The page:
I want to feel good. I want meaning.  Is that so hard?

Anxiety and awareness, with a nod to Mark Matthews.

Get it together, Neil.
Now you’re having shameful panic attacks re: being homeless where, before, you were having crippling anxiety about going to a tree. You can do better.
I had a plan. A plan. And now, cracked… like a mirror. In the reflection of my plan I see an optimist trying to be hopeful, a dreamer trying to fall asleep.
I see how little I was willing to put forward and how much another man was.
Don’t worry, brother. I can change.
Here’s what I want… here’s my statement of intent. And now, why now? Why now do I finally get that the only thing I’m missing is a reason. I better get that out there.
My plan was to plan later. My plan was to do this thing, this beautiful crazy dream of mine, this ‘sit under a tree until I learn how to be with myself’ thing. Once there, I thought. Once there, I’ll surely know what to do. I’ll have a purpose and I’ll be able to do it. In the meantime, fatten up, try and relax, and don’t think too much about it.
God, I’m an asshole.
Would be you believe it just took till today to realize that I could have been more useful?
Here’s my new reason for writing every day: I want to help.
Here’s the “Big Picture” reason: It’s not me on this boat, alone. We’re all here. And I’m grateful.

What can I say?

In the same way that vanity leads to disgrace, expectations lead to disappointment. And that’s okay. If it weren’t ok, people would quit after their first failures and civilization would still be muddy and bloody.

I’m disappointed that the KICKSTARTER fundraising effort didn’t pay immediate dividends. Kind of heartbroken; sort of angry; understandably sad. But HOLY MOLY! I’m also terribly proud of Mark Matthews who, like a beast, has carried our banner and purpose, our prayer and burden, through all of what has come, toward all of that that will.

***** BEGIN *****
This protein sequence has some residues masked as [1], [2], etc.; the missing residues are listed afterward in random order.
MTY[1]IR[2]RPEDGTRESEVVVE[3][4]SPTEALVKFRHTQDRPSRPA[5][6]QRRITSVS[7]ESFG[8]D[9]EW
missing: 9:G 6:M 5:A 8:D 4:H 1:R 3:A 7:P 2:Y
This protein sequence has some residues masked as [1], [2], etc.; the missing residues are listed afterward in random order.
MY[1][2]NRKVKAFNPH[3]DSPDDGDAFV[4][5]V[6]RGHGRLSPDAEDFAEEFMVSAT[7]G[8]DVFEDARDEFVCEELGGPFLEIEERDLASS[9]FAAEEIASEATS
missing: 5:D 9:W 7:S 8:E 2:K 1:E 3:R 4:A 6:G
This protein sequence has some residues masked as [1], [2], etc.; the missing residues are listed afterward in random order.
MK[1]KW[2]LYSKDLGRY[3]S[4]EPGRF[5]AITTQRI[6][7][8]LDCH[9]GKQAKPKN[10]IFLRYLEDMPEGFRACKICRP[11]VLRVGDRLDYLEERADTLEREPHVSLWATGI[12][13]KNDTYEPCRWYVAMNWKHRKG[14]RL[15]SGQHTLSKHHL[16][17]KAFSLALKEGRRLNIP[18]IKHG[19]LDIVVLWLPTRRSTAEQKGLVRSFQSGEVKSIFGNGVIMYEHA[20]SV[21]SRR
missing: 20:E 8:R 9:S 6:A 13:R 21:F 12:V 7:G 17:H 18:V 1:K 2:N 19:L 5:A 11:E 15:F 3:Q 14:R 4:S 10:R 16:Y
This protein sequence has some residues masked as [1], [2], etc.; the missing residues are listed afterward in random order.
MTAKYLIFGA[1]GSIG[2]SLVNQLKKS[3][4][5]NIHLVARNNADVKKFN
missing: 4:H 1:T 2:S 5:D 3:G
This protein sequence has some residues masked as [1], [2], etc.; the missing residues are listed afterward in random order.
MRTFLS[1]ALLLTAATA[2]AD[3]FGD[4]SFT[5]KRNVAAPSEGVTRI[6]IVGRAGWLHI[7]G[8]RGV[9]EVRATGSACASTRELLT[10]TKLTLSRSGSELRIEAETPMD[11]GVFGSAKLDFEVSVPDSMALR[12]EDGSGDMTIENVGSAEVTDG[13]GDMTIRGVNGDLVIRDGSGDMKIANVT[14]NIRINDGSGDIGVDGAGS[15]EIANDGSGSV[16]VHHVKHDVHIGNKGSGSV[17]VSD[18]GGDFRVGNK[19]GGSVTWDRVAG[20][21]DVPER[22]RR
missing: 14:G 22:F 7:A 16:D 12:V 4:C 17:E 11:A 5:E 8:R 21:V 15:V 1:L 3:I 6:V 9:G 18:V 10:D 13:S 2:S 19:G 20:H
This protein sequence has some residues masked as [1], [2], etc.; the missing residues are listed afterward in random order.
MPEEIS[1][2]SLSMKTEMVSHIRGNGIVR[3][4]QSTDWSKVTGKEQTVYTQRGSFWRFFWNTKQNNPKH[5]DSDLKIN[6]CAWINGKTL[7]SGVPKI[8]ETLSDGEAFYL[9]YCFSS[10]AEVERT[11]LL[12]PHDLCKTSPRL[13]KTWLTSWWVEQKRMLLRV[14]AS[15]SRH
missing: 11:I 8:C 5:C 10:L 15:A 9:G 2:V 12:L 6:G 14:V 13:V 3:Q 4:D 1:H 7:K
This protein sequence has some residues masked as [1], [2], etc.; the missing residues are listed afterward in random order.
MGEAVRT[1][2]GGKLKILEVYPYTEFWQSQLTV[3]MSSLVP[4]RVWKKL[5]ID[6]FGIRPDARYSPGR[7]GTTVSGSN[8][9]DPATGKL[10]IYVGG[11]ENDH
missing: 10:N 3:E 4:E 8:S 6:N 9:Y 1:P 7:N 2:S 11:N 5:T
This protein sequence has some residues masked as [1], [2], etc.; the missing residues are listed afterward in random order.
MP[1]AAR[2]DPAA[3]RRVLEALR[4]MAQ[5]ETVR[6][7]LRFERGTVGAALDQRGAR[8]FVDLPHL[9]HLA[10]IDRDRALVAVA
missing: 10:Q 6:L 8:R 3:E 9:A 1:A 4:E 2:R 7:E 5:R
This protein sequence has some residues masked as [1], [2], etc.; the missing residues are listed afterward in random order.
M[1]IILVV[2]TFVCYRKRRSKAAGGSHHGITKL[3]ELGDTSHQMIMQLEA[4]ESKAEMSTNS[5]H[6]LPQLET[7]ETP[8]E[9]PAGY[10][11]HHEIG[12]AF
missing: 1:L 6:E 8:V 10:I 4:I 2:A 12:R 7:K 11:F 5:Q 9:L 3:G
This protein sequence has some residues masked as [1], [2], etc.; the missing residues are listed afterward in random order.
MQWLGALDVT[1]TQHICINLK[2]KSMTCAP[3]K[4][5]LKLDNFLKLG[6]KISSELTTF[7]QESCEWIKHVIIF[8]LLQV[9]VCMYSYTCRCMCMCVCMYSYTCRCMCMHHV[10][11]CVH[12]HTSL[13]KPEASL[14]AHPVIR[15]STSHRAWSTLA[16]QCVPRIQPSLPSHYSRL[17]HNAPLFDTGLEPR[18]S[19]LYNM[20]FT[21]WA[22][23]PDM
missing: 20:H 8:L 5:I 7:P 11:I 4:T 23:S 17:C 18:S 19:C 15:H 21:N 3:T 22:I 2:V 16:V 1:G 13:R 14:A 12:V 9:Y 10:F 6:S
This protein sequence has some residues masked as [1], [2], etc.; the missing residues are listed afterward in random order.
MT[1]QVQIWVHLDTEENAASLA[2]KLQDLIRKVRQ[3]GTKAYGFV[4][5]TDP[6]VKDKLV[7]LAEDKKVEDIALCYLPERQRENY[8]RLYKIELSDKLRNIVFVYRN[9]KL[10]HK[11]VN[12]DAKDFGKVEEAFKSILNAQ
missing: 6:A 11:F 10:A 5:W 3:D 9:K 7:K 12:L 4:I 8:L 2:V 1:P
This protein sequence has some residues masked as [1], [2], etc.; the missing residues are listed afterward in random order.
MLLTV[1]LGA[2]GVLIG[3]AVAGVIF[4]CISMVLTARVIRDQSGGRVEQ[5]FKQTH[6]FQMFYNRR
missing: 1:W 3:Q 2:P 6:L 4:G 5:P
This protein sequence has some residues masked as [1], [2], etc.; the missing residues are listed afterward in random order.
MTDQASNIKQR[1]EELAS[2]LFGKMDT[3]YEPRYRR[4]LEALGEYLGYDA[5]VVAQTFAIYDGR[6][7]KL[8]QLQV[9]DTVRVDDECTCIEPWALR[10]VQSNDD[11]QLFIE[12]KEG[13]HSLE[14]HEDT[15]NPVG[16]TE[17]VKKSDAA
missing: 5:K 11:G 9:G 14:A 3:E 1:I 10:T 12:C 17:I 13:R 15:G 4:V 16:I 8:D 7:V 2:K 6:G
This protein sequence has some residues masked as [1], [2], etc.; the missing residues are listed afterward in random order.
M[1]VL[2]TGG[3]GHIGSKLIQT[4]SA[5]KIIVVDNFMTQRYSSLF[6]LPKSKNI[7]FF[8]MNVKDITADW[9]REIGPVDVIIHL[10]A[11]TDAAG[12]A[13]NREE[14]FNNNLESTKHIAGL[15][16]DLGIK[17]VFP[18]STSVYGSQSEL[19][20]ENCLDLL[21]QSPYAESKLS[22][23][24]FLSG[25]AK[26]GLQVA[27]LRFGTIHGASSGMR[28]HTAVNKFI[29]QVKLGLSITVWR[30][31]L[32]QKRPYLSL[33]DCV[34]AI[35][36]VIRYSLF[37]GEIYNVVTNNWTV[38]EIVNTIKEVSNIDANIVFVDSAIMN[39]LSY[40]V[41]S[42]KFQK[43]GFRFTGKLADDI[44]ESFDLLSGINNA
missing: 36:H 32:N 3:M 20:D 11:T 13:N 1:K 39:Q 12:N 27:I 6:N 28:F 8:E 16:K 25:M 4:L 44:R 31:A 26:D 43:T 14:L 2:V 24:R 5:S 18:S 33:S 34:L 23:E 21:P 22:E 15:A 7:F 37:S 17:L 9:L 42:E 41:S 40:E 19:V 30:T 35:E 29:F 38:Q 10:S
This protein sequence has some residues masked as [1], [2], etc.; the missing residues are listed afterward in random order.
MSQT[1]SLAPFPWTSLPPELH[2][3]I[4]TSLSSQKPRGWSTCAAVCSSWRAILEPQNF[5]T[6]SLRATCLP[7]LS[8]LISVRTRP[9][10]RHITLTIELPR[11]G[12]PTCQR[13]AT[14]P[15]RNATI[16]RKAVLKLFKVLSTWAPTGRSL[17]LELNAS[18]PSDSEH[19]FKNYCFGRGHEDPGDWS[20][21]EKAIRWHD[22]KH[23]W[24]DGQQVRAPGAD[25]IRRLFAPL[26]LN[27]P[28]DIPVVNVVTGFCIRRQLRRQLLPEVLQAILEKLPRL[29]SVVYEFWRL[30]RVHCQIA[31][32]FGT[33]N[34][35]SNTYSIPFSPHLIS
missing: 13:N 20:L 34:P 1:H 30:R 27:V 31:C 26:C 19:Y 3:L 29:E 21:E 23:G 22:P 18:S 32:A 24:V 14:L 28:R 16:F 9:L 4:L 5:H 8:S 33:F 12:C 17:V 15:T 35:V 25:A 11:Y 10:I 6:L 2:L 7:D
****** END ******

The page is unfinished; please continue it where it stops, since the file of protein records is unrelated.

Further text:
He’s not giving up.

My promise is to help more. Write more, tweet more, video journal more.

Damn I wish I could play the ukelele like him.

Analysis Paralysis

My thoughts scratch
Against the walls of Time
But my heart beats only Now.

I love the way stories get built, with one layer – say… a girl and the little drama of her life – constructed under the other – the stories of those around her. Why does the old lady come to the door? Why does the cock crow at midnight? Every character careful to express their own desires. Quilting is no easier. Just take as many imagined fragments of life as possible and skillfully combine into a thing of beauty. Some might object that that’s too easy a dismissal of quilting, but …. ah crap…. I’m just rambling to avoid talking about things. 
I’m not thinking about them. I’m being resolute. I’m ignoring every impending thing and breathing to my gut and being sure that I’m as unsteady and unready as I could be. It’s kind of fun.
Oh, actually, it’s thrilling.
The last 48 hours of the campaign has got me so… interested. I am rapt. I am… thrilled, that word again. I’m scared. Come on! This is exciting. This is what doing things feels like. So many people have jumped to and shipped ho to bring us to this point and we’re close. We’re very close. I just want to be there. I want to breathe again without reminder. Just ignore it. That time-clock.
Fucking eek.

I’m still not thinking about tree. I dont want to do it: think about tree that is. I want to think about other things, books and films, concepts, ideas… other stuff.

I was reading about the small intestine, how, with its hundred million neurons, is another “brain” that thinks within us. It occurred to me that I conceive of my mind as something that exists with my skull, between my ears, behind my mouth, nose, and eyes. What if that’s not really the case, but merely some easy way to conceptualize the mind as having some sort of box. With the vagus nerve running information back and forth between the brain and the gut, is it possible that the Mind exists “outside” the skull? Sure, we can recognize that the skull contains the brain and we can acknowledge that without a well-functioning brain, the mind sort of ceases to exist (or at least ceases to be measurable), but what does it mean that the lower intestine has a brain that communicates with the one in our skull in a language we don’t simply understand? Do we have to redefine, or at least relocate in our imaginings, the seat of our Self when confronted with